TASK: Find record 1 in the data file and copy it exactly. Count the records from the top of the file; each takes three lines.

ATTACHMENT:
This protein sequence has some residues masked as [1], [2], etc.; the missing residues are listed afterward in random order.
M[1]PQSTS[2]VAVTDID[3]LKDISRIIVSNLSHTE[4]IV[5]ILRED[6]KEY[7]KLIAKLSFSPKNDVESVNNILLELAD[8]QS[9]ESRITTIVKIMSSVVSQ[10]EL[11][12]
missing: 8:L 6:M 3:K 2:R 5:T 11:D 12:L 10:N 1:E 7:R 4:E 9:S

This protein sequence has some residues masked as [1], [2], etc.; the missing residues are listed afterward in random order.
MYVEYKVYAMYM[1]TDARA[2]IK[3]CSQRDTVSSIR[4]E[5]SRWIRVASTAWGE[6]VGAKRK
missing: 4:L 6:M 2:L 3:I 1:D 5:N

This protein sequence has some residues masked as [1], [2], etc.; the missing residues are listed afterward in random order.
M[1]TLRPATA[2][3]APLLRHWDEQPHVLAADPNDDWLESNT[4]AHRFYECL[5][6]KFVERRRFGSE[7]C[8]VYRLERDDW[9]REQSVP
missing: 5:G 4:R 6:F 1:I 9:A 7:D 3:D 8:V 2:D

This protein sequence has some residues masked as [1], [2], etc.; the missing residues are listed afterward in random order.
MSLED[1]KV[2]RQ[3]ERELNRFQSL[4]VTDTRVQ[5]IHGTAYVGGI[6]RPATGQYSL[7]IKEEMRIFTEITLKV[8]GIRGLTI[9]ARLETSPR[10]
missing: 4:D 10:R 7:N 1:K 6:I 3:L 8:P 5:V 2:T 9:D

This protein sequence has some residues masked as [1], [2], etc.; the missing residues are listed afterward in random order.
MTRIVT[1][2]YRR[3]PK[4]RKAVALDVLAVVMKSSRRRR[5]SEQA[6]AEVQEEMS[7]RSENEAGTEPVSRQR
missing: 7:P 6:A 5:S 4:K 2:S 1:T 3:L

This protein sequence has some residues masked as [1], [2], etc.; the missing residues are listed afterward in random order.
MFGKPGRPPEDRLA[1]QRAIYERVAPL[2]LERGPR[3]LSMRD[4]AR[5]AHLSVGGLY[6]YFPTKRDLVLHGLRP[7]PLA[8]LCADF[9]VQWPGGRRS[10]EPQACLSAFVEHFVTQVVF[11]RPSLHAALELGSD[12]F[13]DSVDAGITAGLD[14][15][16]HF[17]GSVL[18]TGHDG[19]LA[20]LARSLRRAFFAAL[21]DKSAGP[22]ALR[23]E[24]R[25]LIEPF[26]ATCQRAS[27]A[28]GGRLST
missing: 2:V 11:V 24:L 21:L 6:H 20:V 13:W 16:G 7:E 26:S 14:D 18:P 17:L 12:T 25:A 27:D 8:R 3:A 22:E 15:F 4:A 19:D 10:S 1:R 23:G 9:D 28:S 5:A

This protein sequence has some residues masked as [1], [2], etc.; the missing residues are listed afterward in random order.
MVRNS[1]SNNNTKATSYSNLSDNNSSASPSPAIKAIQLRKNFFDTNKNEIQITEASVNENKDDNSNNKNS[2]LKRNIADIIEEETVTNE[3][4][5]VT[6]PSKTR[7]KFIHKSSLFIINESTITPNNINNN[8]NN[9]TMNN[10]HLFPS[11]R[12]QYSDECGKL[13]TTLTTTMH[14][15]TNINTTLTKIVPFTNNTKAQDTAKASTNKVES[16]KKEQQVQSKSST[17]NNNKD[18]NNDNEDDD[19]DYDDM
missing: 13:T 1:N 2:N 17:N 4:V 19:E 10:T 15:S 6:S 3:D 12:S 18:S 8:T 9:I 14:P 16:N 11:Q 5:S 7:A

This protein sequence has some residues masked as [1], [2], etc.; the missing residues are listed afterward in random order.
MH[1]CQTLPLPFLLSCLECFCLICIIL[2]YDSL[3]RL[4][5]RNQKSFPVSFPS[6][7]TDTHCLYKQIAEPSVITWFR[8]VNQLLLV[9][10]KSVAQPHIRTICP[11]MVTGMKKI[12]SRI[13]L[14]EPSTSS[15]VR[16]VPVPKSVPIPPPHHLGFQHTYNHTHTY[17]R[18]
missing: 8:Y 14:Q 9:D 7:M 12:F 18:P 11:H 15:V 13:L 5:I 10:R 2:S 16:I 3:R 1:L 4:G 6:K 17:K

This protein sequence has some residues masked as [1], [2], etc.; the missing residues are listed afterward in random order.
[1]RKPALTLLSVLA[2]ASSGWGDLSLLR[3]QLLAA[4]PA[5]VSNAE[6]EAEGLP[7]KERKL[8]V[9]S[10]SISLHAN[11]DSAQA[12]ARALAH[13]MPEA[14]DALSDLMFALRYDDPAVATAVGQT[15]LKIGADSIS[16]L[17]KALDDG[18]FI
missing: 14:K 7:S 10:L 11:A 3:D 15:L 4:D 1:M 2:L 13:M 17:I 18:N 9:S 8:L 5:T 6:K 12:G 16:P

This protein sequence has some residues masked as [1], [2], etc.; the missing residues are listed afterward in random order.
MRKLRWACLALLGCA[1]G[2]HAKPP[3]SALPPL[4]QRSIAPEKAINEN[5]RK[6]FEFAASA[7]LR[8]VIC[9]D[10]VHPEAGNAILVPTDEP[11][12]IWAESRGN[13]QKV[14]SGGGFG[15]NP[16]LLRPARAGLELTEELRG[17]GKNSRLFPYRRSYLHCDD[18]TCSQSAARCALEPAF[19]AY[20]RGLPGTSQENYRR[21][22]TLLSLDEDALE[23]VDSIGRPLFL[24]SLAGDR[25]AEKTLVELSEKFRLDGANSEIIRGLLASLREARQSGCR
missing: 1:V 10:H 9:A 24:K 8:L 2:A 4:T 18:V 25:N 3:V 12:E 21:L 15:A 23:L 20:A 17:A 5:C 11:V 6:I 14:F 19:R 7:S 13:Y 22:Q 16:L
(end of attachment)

This protein sequence has some residues masked as [1], [2], etc.; the missing residues are listed afterward in random order.
M[1]PQSTS[2]VAVTDID[3]LKDISRIIVSNLSHTE[4]IV[5]ILRED[6]KEY[7]KLIAKLSFSPKNDVESVNNILLELAD[8]QS[9]ESRITTIVKIMSSVVSQ[10]EL[11][12]
missing: 8:L 6:M 3:K 2:R 5:T 11:D 12:L 10:N 1:E 7:R 4:E 9:S